At some point in my teenaged years, I think I might have read Northanger Abbey. I know I went through an intense Austen phase after reading Pride and Prejudice, and that I had a collection of all Austen’s novels, but I certainly didn’t remember the particulars of this one upon re-reading it, which simply added to the delight in this encounter. Northanger Abbey was one of Austen’s earlier novels but it was not published until after her death. It’s a rom-com/coming of age story that features a charming every-girl named Catherine Morland as she goes out into society for the first time. The supporting characters and situations are what make this novel so entertaining and relatable 200+ years after it was first written.
Austen introduces Catherine Morland as the unlikely heroine of the story. She isn’t so beautiful that she stops conversation when she enters a room, but she is a nice looking girl. Her family is large, but her clergyman father does well and can provide for his brood. Catherine is a perfectly fine young lady who does not distinguish herself in any particular area of endeavor, but who is well mannered, good hearted and thoroughly decent. Catherine, as we shall see, can be a bit naive, but she is not stupid, feels embarrassed when warranted, and tries to learn from her mistakes. At the age of 17, Catherine’s neighbors the Allens offer to take her to Bath for the season. While there, she makes the acquaintance of two families, the Thorpes and the Tilneys. Isabella Thorpe and her brother John are a few years older than Catherine, and Catherine’s brother James is a school chum of John’s. James happens to be in Bath as well, and so the four spend a lot of time together. The friendship between Isabella and Catherine will be familiar to anyone who went to high school. Isabella is a girl with ambition to make a good match and always has her eye open to who is in the room and how to get their notice. She is effusive in her expressions of love and friendship for Catherine, but she and her brother John are self absorbed and have a habit of projecting their own feelings and desires upon others, especially Catherine. Catherine for her part is quite genuine and sincere in her love for her new friend Isabella and does not immediately see the aspects of Isabella’s personality that are perhaps less sincere than her own.
The Tilneys are a quite different family from the Thorpes. While the Thorpes are not as financially secure as they would like, the Tilneys — the General, daughter Eleanor, and sons Henry and Frederick — are quite comfortable. Northanger Abbey is their home, and while they are not super-rich, they are a cut above the Morlands and Thorpes. Catherine makes the acquaintance of Henry at a ball, and their initial encounter is adorable. While John Thorpe, Catherine’s would-be suitor (something she doesn’t quite see at first) is a loud, obnoxious braggart and bonehead, Henry is a clergyman who is not afraid to admit that he enjoys reading novels (seen as something women do) and who has a delightful sense of humor. Eleanor is a kind young lady around Catherine’s age. Catherine is very excited to get to know the Tilneys, but the Thorpe siblings find ways to sabotage the efforts at first. Catherine, however, will not be deterred and shows both her decency and backbone in the process. Thus, the Tilneys invite Catherine to Northanger Abbey and the rom-com heats up (insofar as such things can happen in an early 19th century novel).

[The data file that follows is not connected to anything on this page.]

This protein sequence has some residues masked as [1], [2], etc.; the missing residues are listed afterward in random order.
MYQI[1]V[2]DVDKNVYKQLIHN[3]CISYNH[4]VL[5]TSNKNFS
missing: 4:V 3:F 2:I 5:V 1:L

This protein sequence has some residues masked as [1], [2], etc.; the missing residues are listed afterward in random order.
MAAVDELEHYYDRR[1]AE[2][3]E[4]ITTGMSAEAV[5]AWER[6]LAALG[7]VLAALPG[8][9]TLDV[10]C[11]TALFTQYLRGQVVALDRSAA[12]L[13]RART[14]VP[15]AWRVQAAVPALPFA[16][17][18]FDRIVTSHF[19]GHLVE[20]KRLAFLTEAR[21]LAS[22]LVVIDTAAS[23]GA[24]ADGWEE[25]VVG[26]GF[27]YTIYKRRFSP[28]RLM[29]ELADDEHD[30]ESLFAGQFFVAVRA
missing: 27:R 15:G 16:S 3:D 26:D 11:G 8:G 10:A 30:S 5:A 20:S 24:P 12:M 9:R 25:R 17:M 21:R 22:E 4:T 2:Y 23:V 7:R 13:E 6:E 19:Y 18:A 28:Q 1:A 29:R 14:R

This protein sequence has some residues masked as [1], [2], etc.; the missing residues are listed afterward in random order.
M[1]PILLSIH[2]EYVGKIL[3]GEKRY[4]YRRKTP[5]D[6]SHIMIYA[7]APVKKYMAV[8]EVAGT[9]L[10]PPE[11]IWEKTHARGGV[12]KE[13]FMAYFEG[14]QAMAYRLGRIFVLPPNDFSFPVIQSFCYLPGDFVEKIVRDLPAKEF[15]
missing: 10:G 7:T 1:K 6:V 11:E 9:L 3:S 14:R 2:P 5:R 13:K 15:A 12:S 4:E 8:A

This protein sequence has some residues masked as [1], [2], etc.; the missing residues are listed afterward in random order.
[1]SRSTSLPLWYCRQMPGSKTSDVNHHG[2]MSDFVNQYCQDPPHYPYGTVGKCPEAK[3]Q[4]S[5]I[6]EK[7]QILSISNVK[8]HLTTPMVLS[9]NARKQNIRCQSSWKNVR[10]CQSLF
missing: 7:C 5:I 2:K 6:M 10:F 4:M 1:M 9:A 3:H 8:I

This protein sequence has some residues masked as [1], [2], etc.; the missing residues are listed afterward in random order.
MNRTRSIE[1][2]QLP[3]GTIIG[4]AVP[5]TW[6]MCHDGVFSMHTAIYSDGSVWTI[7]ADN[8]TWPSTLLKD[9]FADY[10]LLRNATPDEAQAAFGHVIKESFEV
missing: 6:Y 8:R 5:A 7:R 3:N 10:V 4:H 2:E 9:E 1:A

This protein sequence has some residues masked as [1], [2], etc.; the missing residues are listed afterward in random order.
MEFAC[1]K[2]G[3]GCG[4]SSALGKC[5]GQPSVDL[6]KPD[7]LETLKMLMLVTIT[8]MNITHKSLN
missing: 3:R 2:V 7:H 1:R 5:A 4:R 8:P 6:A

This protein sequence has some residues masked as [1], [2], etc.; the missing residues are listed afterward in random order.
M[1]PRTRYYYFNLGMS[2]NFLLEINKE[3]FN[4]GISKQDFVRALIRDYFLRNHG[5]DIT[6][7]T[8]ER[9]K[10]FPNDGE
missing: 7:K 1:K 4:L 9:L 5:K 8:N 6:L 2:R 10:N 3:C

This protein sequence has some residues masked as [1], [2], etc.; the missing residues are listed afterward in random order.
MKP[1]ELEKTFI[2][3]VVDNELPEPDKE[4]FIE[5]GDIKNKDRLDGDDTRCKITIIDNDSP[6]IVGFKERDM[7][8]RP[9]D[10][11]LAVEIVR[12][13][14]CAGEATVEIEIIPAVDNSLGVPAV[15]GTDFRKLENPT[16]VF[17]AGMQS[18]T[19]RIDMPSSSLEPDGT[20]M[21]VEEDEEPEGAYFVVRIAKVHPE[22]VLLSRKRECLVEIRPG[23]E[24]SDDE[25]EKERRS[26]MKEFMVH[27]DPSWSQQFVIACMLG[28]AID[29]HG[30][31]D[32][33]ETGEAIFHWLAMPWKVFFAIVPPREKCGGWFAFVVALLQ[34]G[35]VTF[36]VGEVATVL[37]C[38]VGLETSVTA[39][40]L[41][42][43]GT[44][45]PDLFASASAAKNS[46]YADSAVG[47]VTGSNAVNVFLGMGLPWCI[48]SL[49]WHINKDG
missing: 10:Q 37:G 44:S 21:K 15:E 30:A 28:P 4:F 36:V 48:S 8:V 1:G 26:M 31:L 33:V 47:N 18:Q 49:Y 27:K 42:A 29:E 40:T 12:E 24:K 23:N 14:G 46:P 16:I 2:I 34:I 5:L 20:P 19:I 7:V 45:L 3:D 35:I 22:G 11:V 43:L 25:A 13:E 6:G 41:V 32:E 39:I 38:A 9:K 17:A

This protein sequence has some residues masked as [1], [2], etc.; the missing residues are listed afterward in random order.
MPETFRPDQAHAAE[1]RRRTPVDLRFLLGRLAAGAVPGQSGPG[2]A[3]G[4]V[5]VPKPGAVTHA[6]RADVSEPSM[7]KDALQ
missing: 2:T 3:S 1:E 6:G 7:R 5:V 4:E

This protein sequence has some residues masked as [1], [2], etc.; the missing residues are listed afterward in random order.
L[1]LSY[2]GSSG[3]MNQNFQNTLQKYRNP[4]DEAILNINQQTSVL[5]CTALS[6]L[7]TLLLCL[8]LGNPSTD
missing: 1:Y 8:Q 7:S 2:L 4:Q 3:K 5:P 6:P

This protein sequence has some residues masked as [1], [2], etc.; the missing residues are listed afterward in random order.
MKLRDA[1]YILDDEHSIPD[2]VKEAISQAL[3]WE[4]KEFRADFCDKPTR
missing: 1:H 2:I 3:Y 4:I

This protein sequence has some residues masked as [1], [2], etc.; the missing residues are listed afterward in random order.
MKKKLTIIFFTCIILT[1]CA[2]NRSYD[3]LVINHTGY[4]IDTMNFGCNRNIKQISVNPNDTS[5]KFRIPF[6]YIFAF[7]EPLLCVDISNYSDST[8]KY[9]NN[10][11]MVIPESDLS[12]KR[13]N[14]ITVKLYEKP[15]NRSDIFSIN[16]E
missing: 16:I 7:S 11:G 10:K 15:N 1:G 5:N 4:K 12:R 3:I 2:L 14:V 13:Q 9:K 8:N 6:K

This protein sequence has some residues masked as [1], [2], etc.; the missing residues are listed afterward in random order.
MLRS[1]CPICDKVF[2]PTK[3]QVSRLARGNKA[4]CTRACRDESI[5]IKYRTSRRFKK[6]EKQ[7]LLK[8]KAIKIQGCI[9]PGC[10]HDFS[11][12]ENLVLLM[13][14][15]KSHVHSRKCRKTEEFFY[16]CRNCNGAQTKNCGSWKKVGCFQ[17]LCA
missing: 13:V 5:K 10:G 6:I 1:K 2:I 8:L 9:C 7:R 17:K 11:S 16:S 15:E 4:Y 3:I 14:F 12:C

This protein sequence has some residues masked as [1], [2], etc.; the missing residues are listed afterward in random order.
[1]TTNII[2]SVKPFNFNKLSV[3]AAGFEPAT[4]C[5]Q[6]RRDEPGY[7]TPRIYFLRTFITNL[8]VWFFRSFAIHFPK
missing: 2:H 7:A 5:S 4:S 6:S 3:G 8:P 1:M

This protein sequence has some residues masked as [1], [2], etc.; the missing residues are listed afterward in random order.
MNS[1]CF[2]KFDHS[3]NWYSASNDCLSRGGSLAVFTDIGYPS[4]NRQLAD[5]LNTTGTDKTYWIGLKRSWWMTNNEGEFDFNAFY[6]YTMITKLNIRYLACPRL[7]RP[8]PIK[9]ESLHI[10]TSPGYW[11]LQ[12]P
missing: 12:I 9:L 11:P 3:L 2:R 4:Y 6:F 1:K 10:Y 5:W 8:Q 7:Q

The matters of social class and financial security are key to this novel, as they are to pretty much all Austen novels. Marrying well is of vital importance. While the Thorpes are manipulative and self-serving, they are also playing the game that society requires of them. They play dirty, which is something Catherine realizes about John Thorpe pretty quickly but refuses to admit about Isabella. And that leads to another key theme to Northanger Abbey — the impressions Catherine makes of people and how they change as she matures. The novels of Mrs. Radcliffe are much discussed among Catherine and her friends. Ann Radcliffe was a late 18th century novelist whose Mysteries of Udolpho were very popular. They are considered some of the first “gothic” novels, and the characters in Northanger Abbey are intimately familiar with them. Catherine is especially enamored of these novels, and influenced by them, lets her imagination run a bit wild while visiting Northanger Abbey. One of the things she will learn, with some gentle instruction from a friend, is that her judgements of people have sometimes been impaired by her over-active imagination, but that people can be a real mixed bag of good and bad.
Since this is Austen, and she makes it clear from the start that Catherine is a heroine and Henry Tilney a hero, we know that a happy ending is in the offing, and it is very sweetly done. Austen’s humor and wit are evident throughout as she deals with society, education, relationships and so on — all matters that arose in her later novels, with more detail and more focus on the dark side of falling foul of society’s rigid strictures. Northanger Abbey, had it been published in 1803, would have been a harbinger of the great novels to come.